Starring: Robert Englund, Mark Patton, Kim Myers
JESSE – “Grady, do you ever remember your dreams?”
GRADY – “Only the wet ones.”
At the time, Jack Sholder didn’t know he was making a gay movie. As far as he was aware, he was simply making a sequel to A Nightmare On Elm Street, which had been a huge box office success the previous year. It was only when the film started getting recognition and critical praise from the gay media that he slowly realised he may have unwittingly created the greatest homosexual film of the early ’80s.
Freddy’s Revenge tells the tale of Jesse (Mark Patton), an effeminate young chap who’s new in town and already trying to win over his new high school lady friend Lisa (Kim Myers, looking remarkably like a young Bette Midler). The problem is, Jesse’s family have unwittingly moved into1428 Elm Street, the house where Nancy lived in the previous movie, and in doing so have provided Freddy with new victims to stalk.
As Jesse sleeps at night, he dreams about Freddy. Rather than killing him though, Freddy wants to take over Jesse’s body so he can come into the real world and kill all the teenagers in Elm Street. Jesse tries to resist, but finds himself unable to control his body. He goes into his little sister’s room wearing a Freddy glove and only just manages to stop himself attacking her. He sprouts a huge demon tongue while he’s getting down and dirty with Lisa but manages to hide it and leave without her seeing. Freddy’s taking over his body and there’s not much he can do about it.
Of course, as far as the cast and crew of the movie were concerned (well, most of them at least – nowadays Mark Patton, himself a gay actor, claims he knew all along what was happening), this was nothing more than a straight sequel (in every sense of the word) to the previous year’s big horror blockbuster. That wasn’t how the gay community saw it, however. In their eyes, Freddy’s Revenge was a film about a young man struggling to accept his own sexuality and trying to fight it. The funny thing is, if you watch the film with the assumption that Freddy is supposed to be Jesse’s gay side, it’s hard to argue with them.
Everything Freddy does to Jesse can be interpreted as an attempt to bring out his gay side. The aforementioned tongue scene is Freddy’s attempt to stop him being intimate with a woman. At one point, Jesse runs to a male friend’s house, climbs through his bedroom window and tells him there’s someone inside of him he’s trying to get out. Every time Jesse kills someone (while under Freddy’s control), he lets out an incredibly high-pitched scream. When Freddy finally completely takes over Jesse’s body, the only way Jesse can be freed is for Lisa to kiss Freddy, essentially killing off his homosexual side.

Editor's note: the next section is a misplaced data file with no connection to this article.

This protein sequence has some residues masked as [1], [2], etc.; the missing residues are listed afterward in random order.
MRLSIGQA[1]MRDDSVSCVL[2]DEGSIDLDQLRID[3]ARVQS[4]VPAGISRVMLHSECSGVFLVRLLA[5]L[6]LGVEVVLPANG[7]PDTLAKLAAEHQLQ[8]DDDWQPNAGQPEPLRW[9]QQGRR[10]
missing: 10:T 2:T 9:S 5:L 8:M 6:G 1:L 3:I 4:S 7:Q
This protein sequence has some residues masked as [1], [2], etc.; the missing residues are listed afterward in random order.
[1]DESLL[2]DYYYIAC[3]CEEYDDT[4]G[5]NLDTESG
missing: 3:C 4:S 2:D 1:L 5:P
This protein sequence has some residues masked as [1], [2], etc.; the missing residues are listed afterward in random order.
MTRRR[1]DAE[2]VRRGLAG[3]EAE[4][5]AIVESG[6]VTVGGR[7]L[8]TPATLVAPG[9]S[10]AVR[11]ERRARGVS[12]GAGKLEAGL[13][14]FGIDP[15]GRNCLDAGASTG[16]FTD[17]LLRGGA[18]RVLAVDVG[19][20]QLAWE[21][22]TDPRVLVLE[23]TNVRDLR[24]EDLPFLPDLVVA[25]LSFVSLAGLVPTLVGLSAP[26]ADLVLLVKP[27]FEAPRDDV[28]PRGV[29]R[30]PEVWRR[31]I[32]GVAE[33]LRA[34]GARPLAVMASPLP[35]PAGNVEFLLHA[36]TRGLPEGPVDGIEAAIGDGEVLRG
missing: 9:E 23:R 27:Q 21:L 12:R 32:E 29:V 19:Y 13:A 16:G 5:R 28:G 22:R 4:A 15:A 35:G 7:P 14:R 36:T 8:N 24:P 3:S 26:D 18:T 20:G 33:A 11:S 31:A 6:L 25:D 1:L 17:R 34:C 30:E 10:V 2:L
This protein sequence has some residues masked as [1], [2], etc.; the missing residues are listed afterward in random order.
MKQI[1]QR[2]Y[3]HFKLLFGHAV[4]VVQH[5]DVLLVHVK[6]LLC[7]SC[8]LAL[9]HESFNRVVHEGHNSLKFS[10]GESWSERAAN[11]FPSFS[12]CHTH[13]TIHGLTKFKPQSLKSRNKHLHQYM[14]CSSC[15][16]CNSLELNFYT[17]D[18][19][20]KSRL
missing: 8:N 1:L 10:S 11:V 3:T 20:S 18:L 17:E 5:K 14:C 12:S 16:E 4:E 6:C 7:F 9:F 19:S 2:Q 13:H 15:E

All these are mere foreplay, however, compared to the scene in which a sleeping Jesse, under Freddy’s control, walks to the nearest gay S&M club and finds his gym teacher there wearing a tight leather outfit. The teacher takes Jesse back to the school and makes him run laps in the gym, but afterwards Jesse, as Freddy, ties him up with skipping ropes in the shower, strips him, whips his bare arse with a towel then gives him the old fingerknives in the back (penetrating him from behind, if you will). If the cast and crew genuinely weren’t trying to make a gay movie, you have to wonder what the hell they were thinking here. I’m not just making this up, you know, here’s an entertaining behind-the-scenes video with the film’s cast admitting they had no clue. They’re incredibly honest and stunned at how gay they made the film. It’s a must-watch!
Either way, the homosexual subtext is neither here nor there – Freddy’s Revenge is simply an odd film however you take it (so to speak). Odd, unexplainable things happen throughout the film, each doing their bit to undo the “rules” and mythology laid out by Wes Craven in the wonderful first film. Jesse’s house suddenly becomes incredibly hot for some reason, to the extent that his pet budgie goes mental, attacking Jesse’s sister and then spontaneously combusting into a tiny explosion of flames and feathers.
Then there’s the part where Freddy freely comes into the real world, something that was a big no-no in Craven’s original (only Nancy could bring him out of her dream). This leads to a ridiculous scene at a pool party where Freddy confronts 50 or so teens, most of whom are taller than him and could probably kick his arse.
In a series famous for its bizarre moments and bending of reality, for Freddy’s Revenge to somehow feel a bit off is something of an achievement. It’s entertaining enough however you choose to interpret it, but it’s by no means one of the better entries in the Nightmare saga.
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